Bayesian Network Classifiers:

Classification is an integral part of decision making and pattern recognition and to ensure it is implemented accurately, researchers develop a range of classifiers that define them based on their attributes. Likewise, Bayesian Networks uses various classifiers to ensure the accuracy of the result. These are:

  • Naive-Bayes Network: It is a network derived from Naive-Bayesian assumption and it does not consider the conditional interdependencies among the variables. It assumes each node is independent of one another.
  • Tree Augmented Naive-Bayes network (TAN): A semi-naive Bayesian Learning method, tree augmented naive Bayes network takes into account all dependency relations between nodes in the Naive-Bayes network. Moreover, it has a complete tree structure for attribute classification.
  • Bayesian Network Augmented Naive-Bayes network (BAN): This classifier takes a form of a network that encompasses local high or low-level nodes allowing a hierarchy specified between nodes.
  • Bayesian Multi-network: Considered an extended version of TAN and BAN, it is useful when there is a need to produce a net depending on the different values of class nodes.
  • General Bayesian network: General Bayesian Network of GBN is used to obtain meaningful class values without considering minor differences among the values.

Steps to Develop Bayesian Network:

Another important aspect that we need to consider while defining the Bayesian network is how it is constructed. This involves five important steps that are:

  • Model Objective: Define and specify the objectives for the model and the end-user as well as the system considerations and scales. This helps clarify system understanding and identify priorities
  • Conceptual Model of the System: After defining the model objectives, the conceptual Bayesian Network is developed. This includes identifying important system variables and nodes as well as establishing links between them.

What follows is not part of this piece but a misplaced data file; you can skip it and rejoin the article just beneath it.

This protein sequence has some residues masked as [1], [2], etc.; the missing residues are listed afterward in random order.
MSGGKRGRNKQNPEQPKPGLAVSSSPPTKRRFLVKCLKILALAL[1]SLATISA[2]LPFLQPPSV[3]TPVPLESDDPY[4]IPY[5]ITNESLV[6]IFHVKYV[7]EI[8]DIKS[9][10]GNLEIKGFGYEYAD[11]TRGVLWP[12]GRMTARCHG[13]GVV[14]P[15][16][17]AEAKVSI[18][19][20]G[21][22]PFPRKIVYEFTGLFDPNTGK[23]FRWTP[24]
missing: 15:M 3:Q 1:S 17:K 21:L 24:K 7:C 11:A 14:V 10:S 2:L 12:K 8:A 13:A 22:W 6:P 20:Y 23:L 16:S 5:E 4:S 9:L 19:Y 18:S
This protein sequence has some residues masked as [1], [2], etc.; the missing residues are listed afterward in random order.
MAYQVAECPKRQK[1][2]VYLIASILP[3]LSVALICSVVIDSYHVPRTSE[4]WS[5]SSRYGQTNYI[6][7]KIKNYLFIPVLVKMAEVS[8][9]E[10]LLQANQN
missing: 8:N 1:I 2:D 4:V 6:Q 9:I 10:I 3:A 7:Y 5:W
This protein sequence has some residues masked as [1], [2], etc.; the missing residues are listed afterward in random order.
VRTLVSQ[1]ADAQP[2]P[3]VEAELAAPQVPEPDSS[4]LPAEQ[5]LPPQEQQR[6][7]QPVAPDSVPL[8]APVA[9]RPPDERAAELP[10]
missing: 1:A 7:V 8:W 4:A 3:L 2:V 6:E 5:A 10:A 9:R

• Parameters the Model with Data: Once the conceptual model is developed, assign states and probabilities to each node and variable, which represents the potential values or conditions that a node can assume and helps provide the model necessary structure.
  • Model Evaluation: To ensure the accuracy of the network, it is evaluated and tested using evaluation tools. However, this process can be time-consuming, especially in large networks.
  • Scenario Analysis: Finally, Bayesian Networks can be used as decision support tools as they allow assessment of the relative changes in outcome probabilities and make predictions.

Now that we understand how the Bayesian network is developed, let us move on to understanding the Bayesian Neural Network.

Application of Bayesian Networks:

The popularity of Bayesian Networks in the past few years has brought researchers and practitioners together to effectively and successfully implement it across industries. Today, Bayesian programming and application have become an integral part of deep learning software and applications. Therefore, to signify its impact, here are some real-world Bayesian Network applications are:

  • Academics: The Learning Research and Development Center at the University of Pittsburgh developed an intelligent tutoring system for physics, Andes, using Bayesian Networks, which enabled them to assess and track student’s domain knowledge, over time. Moreover, Bayesian Network is helping the realm of academics to model the causal relation of student’s performance to classify them based on interventions and performance.
  • Biology: The application of Bayesian Network is most evident in the field of biology, as it has helped researchers and practitioners to analyze gene expression data, infer gene networking, among other things. For example, Friedman et al developed a technique for learning causal relationships among genes with the help of Bayesian Networks.
  • Medical & Healthcare: The value of Bayesian Network is great in medical and healthcare, as it solved several complex diagnostic problems encountered by the industry earlier.